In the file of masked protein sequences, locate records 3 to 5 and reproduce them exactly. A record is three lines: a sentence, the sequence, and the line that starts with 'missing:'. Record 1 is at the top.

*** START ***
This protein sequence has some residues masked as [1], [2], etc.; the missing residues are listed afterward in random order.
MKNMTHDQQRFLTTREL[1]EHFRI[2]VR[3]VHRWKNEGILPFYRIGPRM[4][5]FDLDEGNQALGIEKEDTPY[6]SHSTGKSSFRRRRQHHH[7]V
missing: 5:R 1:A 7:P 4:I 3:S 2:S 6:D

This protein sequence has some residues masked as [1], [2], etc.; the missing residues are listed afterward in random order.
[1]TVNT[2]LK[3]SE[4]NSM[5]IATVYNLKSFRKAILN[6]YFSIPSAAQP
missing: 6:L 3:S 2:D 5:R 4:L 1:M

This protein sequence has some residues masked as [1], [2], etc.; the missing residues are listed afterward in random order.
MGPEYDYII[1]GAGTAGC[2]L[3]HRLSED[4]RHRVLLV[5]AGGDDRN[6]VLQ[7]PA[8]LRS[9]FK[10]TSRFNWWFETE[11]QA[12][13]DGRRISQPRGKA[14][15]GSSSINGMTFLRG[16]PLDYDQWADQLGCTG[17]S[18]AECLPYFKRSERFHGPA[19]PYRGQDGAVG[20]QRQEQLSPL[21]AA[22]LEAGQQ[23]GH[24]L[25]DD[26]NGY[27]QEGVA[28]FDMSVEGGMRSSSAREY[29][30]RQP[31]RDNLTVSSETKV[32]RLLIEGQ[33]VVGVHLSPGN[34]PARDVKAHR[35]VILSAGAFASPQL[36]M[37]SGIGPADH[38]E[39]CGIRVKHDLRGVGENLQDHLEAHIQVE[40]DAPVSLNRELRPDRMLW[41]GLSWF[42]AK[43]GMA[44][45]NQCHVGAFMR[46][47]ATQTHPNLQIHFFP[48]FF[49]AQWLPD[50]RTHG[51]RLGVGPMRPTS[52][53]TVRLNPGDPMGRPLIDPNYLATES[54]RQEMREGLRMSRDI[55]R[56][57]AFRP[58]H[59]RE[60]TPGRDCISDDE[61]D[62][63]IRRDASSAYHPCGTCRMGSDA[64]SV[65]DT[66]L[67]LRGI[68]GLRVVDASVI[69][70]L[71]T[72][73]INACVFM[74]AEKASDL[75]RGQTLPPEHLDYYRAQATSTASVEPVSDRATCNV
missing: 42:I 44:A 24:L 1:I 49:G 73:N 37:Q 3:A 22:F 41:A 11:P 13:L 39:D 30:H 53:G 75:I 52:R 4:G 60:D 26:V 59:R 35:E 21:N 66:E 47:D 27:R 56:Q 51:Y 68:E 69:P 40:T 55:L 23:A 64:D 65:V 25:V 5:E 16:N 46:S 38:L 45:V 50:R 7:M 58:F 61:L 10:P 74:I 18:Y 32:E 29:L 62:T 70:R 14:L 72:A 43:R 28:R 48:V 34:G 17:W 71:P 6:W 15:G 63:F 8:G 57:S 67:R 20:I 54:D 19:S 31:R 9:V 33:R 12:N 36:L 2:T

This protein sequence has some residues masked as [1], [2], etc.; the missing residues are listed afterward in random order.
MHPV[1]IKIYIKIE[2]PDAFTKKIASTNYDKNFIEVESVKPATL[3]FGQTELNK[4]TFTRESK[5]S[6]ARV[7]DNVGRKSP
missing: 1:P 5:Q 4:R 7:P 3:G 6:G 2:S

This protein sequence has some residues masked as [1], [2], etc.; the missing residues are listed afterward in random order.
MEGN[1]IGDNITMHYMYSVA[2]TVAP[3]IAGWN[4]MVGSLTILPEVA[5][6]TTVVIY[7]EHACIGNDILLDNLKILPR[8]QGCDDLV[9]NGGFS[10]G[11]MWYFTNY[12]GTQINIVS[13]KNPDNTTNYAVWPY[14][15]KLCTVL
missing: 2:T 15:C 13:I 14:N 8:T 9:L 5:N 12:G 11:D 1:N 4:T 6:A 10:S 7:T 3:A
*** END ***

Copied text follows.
This protein sequence has some residues masked as [1], [2], etc.; the missing residues are listed afterward in random order.
MGPEYDYII[1]GAGTAGC[2]L[3]HRLSED[4]RHRVLLV[5]AGGDDRN[6]VLQ[7]PA[8]LRS[9]FK[10]TSRFNWWFETE[11]QA[12][13]DGRRISQPRGKA[14][15]GSSSINGMTFLRG[16]PLDYDQWADQLGCTG[17]S[18]AECLPYFKRSERFHGPA[19]PYRGQDGAVG[20]QRQEQLSPL[21]AA[22]LEAGQQ[23]GH[24]L[25]DD[26]NGY[27]QEGVA[28]FDMSVEGGMRSSSAREY[29][30]RQP[31]RDNLTVSSETKV[32]RLLIEGQ[33]VVGVHLSPGN[34]PARDVKAHR[35]VILSAGAFASPQL[36]M[37]SGIGPADH[38]E[39]CGIRVKHDLRGVGENLQDHLEAHIQVE[40]DAPVSLNRELRPDRMLW[41]GLSWF[42]AK[43]GMA[44][45]NQCHVGAFMR[46][47]ATQTHPNLQIHFFP[48]FF[49]AQWLPD[50]RTHG[51]RLGVGPMRPTS[52][53]TVRLNPGDPMGRPLIDPNYLATES[54]RQEMREGLRMSRDI[55]R[56][57]AFRP[58]H[59]RE[60]TPGRDCISDDE[61]D[62][63]IRRDASSAYHPCGTCRMGSDA[64]SV[65]DT[66]L[67]LRGI[68]GLRVVDASVI[69][70]L[71]T[72][73]INACVFM[74]AEKASDL[75]RGQTLPPEHLDYYRAQATSTASVEPVSDRATCNV
missing: 42:I 44:A 24:L 1:I 49:G 73:N 37:Q 3:A 22:F 41:A 11:P 13:L 39:D 30:H 53:G 75:I 52:R 4:G 60:D 26:V 59:R 35:E 21:N 66:E 47:D 27:R 56:Q 51:Y 68:E 69:P 40:T 55:L 23:A 64:D 65:V 25:V 5:E 16:N 46:S 38:L 45:V 50:R 7:M 58:F 61:L 10:P 74:I 18:Y 32:E 29:L 62:T 70:R 14:L 72:A 43:R 28:R 48:V 34:G 17:W 71:P 6:W 15:G 63:F 8:G 57:S 67:R 20:I 54:D 19:S 31:R 9:V 33:R 12:N 36:L 2:T

This protein sequence has some residues masked as [1], [2], etc.; the missing residues are listed afterward in random order.
MHPV[1]IKIYIKIE[2]PDAFTKKIASTNYDKNFIEVESVKPATL[3]FGQTELNK[4]TFTRESK[5]S[6]ARV[7]DNVGRKSP
missing: 1:P 5:Q 4:R 7:P 3:G 6:G 2:S

This protein sequence has some residues masked as [1], [2], etc.; the missing residues are listed afterward in random order.
MEGN[1]IGDNITMHYMYSVA[2]TVAP[3]IAGWN[4]MVGSLTILPEVA[5][6]TTVVIY[7]EHACIGNDILLDNLKILPR[8]QGCDDLV[9]NGGFS[10]G[11]MWYFTNY[12]GTQINIVS[13]KNPDNTTNYAVWPY[14][15]KLCTVL
missing: 2:T 15:C 13:I 14:N 8:T 9:L 5:N 12:G 11:D 1:N 4:T 6:A 10:S 7:T 3:A